Maya Deren 1917–1961
Russian-born American filmmaker, dancer, essayist, and film critic.
The following entry presents an overview of Deren's career. For further information on her life and works, see CLC, Volume 16.
An important figure in American avant-garde filmmaking of the 1940s, Deren created the trend towards and the marketplace for avant-garde films in the United States. She wrote extensively about her own work and film theory in general. In 1959 she wrote an article defining what she considered truly independent films: films made by one person. In the article, she praises amateur filmmakers and what they stand for: "[That] very word—from the Latin 'amateur'—'lover' means one who does something for the love of the thing rather than for economic reasons or necessity." Her profound respect for independent films inspired her own work and she became involved in promoting the work of others. To this end, she established the Creative Film Foundation in 1954 to give financial aid to filmmakers.
Deren was born to liberal, Russian-Jewish parents in Kiev in 1917. Her father was a psychiatrist, and Deren's exposure to this discipline shaped her intellectual outlook. In New York in the mid- to late 1930s she was a part of the Trotskyist youth movement and had strong Marxist beliefs. She had an early marriage to a member of the movement which ended in divorce. In 1941 she became the assistant to choreographer Katherine Dunham and travelled with Dunham's dance tour Cabin in the Sky. The experience with the dance company helped shape Deren's vision and throughout her career she displayed a fascination with the form and movement of dance. After ending the tour in Los Angeles she met and married the filmmaker Alexander Hammid, and she became interested in the medium of film herself. Hammid is credited with teaching Deren the technical aspects of filmmaking and collaborated with her on her first film, Meshes of the Afternoon (1943), in which Deren starred. The couple later divorced. Deren made three more films before sharing the first Guggenheim Fellowship awarded for creative filmmaking. The film she proposed was about Haitian dance and in 1947 she traveled to Haiti to begin filming. When she arrived, however, she found that the dance itself could not be captured without putting it in the context of the Voudoun culture. She immersed herself in this culture and even experienced the ultimate expression of Voudoun, possession by a voodoo god. The end result of her time in Haiti was a book, Divine Horsemen: The Voodoo Gods of Haiti (1953), rather than a film. She made two more films when she returned from Haiti and left several works in progress. Deren died suddenly in 1961 at the age of 44 from a brain hemorrhage. During her life she worked to make the avant-garde accessible in this country by finding venues to show her work. She promoted her films at college campuses and museums and managed to find an audience for her work. In 1946 she rented the Provincetown Playhouse to show her films. It was the first time that a public theater screened privately produced 16mm films. It was this self-promotion and leadership that set Deren apart from other filmmakers of the avant-garde.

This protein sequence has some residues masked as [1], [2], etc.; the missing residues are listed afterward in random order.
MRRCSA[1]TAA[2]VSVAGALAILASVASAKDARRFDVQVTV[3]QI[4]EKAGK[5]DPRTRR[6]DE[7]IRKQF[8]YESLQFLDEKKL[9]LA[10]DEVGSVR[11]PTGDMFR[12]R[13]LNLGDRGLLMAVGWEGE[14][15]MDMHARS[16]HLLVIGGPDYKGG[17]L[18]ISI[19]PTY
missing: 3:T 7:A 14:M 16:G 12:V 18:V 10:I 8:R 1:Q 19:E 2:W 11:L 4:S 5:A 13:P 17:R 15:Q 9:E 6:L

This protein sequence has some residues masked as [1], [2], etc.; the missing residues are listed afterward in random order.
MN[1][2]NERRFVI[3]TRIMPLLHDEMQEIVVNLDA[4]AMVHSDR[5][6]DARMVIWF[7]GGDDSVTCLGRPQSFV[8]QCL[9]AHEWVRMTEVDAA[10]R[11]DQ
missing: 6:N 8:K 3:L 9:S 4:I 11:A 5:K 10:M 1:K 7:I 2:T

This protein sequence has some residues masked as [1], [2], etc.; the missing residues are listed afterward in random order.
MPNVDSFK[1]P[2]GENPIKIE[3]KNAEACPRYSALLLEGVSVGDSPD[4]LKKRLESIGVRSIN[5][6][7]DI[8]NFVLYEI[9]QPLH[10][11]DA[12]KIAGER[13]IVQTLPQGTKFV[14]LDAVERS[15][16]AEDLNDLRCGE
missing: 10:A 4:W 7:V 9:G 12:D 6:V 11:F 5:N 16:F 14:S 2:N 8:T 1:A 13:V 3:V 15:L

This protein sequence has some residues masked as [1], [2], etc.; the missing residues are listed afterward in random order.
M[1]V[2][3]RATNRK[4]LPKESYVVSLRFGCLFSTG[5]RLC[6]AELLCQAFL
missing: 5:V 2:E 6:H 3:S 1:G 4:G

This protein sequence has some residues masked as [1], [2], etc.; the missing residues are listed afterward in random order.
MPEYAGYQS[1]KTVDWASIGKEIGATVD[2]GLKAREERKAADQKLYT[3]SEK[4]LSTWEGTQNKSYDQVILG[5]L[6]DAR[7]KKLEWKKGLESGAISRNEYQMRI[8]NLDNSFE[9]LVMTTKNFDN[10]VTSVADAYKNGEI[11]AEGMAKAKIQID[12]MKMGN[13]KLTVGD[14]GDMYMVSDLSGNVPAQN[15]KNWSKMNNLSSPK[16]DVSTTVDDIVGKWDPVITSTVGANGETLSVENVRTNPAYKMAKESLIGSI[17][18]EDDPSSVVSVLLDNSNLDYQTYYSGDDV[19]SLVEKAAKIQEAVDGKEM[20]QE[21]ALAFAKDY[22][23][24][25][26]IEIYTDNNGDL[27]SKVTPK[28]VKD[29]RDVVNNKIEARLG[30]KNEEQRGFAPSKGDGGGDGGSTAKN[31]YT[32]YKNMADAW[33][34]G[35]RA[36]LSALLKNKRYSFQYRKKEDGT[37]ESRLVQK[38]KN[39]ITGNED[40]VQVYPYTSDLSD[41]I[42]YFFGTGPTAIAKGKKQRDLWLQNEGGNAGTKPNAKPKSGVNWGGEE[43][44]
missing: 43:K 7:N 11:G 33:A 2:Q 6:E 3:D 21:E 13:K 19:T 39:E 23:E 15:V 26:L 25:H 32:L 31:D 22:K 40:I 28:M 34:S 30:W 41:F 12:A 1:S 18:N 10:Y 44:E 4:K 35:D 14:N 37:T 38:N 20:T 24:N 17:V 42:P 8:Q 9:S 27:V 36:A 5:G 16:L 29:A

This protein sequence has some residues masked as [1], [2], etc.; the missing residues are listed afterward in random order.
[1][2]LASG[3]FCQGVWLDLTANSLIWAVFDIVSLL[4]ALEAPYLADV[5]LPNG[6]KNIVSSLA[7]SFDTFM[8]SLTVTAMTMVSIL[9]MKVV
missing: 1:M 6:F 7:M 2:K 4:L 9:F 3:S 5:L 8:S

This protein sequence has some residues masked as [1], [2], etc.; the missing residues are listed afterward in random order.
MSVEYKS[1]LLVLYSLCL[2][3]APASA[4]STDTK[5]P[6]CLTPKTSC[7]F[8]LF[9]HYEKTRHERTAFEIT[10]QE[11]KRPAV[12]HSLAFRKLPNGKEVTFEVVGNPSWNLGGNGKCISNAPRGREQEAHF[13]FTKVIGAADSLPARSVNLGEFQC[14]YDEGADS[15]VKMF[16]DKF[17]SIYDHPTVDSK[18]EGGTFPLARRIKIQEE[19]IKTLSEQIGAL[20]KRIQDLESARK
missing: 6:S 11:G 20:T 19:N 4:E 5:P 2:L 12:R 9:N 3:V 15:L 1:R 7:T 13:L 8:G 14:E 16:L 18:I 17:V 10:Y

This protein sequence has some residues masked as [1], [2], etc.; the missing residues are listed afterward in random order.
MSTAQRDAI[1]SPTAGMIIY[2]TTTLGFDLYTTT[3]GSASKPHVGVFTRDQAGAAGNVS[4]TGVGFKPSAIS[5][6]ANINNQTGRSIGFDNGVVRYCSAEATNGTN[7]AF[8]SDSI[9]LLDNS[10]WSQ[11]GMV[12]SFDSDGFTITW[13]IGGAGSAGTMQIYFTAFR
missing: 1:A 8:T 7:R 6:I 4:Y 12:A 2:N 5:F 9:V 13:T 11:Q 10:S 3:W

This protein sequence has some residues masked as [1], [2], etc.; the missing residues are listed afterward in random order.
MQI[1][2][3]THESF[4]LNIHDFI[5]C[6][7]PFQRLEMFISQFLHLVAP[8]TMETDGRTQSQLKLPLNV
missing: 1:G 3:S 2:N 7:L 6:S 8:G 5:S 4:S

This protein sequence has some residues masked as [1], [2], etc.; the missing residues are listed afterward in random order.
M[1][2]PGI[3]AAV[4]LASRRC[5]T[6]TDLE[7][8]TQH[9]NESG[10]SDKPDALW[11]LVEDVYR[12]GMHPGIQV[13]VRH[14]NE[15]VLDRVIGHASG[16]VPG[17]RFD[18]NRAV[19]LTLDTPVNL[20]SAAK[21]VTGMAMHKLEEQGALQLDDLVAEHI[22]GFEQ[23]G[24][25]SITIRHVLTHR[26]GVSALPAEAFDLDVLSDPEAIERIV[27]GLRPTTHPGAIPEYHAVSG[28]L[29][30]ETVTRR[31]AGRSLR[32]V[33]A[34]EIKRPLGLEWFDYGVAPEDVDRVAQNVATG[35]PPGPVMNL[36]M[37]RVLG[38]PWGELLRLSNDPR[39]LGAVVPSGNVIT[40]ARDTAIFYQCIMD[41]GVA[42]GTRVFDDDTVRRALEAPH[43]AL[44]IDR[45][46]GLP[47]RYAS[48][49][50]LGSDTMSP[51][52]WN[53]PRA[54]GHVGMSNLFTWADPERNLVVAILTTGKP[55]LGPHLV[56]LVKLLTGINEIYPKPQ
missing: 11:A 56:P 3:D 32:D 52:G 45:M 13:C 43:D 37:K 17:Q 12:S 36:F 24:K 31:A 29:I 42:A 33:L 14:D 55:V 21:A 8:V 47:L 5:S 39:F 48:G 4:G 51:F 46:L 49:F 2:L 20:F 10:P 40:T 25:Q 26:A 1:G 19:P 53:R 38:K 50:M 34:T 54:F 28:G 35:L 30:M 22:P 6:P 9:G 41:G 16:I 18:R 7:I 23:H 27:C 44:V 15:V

Deren had a very specific vision of her filmic technique. She always visualized and mapped out her films in advance, which enabled her to create films on shoestring budgets. Deren's early films were surrealistic and fantastic, constructed to portray a dream rather than tell a traditional story. In At Land (1945), Deren used editing techniques to create a continuous, impossible landscape out of several different locations. Drawing on her experience with Katherine Dunham's dance company, Deren used dance as the structural dynamic in A Study in Choreography for Camera (1944) and Ritual in Transfigured Time (1946). Deren also displayed an effective use of freeze-framing in Ritual in Transfigured Time. In her last two films, Meditation on Violence (1948) and The Very Eye of Night (1955), she abandoned her somewhat narrative style, unstructured as it was, in favor of a purely physical expression in free form.
Deren's work is widely considered difficult and obscure, and the reaction to her films is sometimes negative. Reviewers often point out the social dimension to Deren's work. Although some argue that it is autobiographical, most agree her films are not focused inward; instead they open up her world to the viewer. Reviewers discuss the importance of ritual and myth to Deren and many assert that she uses dance as a ritual expression of myth. The Very Eye of Night is often cited as Deren's weakest film; some critics complain that it is more formal than her earlier films. However, Meshes of the Afternoon is considered one of the finest independent films to evoke the surrealist tradition. Several critics refer to Deren as the "Mother of the Underground Film" and credit her with legitimizing the use of 16mm film as an artistic medium.